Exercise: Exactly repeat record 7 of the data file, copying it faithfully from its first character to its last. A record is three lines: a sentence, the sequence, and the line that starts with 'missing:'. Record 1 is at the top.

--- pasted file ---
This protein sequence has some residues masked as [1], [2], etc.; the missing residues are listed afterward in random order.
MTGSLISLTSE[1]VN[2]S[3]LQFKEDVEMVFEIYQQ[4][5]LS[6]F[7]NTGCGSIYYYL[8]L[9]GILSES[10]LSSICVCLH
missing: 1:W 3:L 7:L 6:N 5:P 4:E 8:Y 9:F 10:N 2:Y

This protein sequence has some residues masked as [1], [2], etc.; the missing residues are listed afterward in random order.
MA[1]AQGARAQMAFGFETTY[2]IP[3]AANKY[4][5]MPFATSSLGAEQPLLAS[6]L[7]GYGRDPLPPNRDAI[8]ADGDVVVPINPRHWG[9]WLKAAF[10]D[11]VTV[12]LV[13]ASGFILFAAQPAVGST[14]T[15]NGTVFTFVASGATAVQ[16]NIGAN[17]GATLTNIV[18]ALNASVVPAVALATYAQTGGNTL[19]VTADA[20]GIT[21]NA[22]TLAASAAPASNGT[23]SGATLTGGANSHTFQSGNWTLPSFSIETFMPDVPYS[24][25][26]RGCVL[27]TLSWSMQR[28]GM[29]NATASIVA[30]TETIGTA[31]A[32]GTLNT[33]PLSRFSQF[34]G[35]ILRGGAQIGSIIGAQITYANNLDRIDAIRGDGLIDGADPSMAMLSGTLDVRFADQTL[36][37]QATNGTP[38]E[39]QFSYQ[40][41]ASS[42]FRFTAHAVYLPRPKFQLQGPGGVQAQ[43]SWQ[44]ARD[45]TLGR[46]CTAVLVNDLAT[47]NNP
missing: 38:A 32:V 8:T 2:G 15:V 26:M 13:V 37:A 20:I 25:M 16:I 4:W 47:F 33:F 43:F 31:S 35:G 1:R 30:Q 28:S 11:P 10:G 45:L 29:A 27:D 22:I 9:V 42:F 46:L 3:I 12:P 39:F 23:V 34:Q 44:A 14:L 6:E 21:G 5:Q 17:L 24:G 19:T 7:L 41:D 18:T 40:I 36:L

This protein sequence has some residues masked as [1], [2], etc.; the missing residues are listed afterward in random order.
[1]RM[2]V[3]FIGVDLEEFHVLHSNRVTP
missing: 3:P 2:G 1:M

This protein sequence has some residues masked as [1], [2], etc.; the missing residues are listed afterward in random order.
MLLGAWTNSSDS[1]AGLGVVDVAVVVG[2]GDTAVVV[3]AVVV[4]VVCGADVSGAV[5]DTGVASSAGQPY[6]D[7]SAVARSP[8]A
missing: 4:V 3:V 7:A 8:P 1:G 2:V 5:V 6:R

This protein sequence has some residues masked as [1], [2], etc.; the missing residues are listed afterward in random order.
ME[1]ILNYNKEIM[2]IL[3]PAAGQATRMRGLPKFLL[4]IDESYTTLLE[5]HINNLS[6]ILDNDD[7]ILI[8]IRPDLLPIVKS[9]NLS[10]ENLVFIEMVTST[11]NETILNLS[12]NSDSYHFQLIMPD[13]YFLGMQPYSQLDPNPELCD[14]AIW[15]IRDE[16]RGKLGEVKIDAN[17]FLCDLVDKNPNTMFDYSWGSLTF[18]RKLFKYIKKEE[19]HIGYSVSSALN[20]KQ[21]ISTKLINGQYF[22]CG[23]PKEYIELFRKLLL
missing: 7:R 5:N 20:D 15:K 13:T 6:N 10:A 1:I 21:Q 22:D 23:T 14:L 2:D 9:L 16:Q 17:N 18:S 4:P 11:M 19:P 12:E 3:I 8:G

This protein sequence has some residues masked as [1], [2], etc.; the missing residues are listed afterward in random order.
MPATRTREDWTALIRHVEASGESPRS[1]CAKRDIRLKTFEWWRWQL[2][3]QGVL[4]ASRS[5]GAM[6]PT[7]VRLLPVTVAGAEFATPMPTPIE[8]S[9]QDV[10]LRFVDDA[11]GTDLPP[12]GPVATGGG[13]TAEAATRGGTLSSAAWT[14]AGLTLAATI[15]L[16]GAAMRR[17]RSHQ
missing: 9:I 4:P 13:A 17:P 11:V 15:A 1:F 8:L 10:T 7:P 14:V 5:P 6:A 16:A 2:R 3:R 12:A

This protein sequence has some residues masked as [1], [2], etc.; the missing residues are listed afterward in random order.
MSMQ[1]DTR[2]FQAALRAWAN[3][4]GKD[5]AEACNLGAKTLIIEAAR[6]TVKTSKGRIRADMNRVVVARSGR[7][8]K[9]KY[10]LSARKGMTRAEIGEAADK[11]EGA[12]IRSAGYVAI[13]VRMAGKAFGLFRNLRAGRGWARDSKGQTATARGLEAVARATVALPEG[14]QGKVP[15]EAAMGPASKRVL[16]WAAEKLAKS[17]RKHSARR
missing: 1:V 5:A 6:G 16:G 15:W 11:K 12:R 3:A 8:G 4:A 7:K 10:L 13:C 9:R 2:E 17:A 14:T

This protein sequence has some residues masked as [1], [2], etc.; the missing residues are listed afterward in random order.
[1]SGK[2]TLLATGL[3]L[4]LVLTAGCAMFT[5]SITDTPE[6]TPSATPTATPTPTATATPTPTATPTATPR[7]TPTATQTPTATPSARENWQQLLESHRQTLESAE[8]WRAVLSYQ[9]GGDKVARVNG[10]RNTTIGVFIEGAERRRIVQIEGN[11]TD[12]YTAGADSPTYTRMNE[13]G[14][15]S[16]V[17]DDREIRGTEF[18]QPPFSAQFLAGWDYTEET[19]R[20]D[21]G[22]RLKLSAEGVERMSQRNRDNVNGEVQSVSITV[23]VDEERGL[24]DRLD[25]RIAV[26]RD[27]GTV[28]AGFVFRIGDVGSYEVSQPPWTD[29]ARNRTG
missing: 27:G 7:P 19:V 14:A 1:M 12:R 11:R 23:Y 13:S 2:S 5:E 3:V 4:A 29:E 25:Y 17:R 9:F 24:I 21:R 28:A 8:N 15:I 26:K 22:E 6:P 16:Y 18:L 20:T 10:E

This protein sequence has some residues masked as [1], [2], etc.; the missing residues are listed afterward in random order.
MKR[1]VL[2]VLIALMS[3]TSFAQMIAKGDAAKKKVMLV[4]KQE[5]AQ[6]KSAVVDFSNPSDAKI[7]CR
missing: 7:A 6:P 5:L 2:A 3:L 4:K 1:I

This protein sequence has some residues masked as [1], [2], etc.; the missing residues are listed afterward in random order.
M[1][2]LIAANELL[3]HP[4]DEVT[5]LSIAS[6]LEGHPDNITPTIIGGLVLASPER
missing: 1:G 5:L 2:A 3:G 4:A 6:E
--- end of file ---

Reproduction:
This protein sequence has some residues masked as [1], [2], etc.; the missing residues are listed afterward in random order.
MSMQ[1]DTR[2]FQAALRAWAN[3][4]GKD[5]AEACNLGAKTLIIEAAR[6]TVKTSKGRIRADMNRVVVARSGR[7][8]K[9]KY[10]LSARKGMTRAEIGEAADK[11]EGA[12]IRSAGYVAI[13]VRMAGKAFGLFRNLRAGRGWARDSKGQTATARGLEAVARATVALPEG[14]QGKVP[15]EAAMGPASKRVL[16]WAAEKLAKS[17]RKHSARR
missing: 1:V 5:A 6:G 16:G 15:W 11:K 12:R 3:A 8:G 4:A 7:K 10:L 13:C 9:R 2:E 17:A 14:T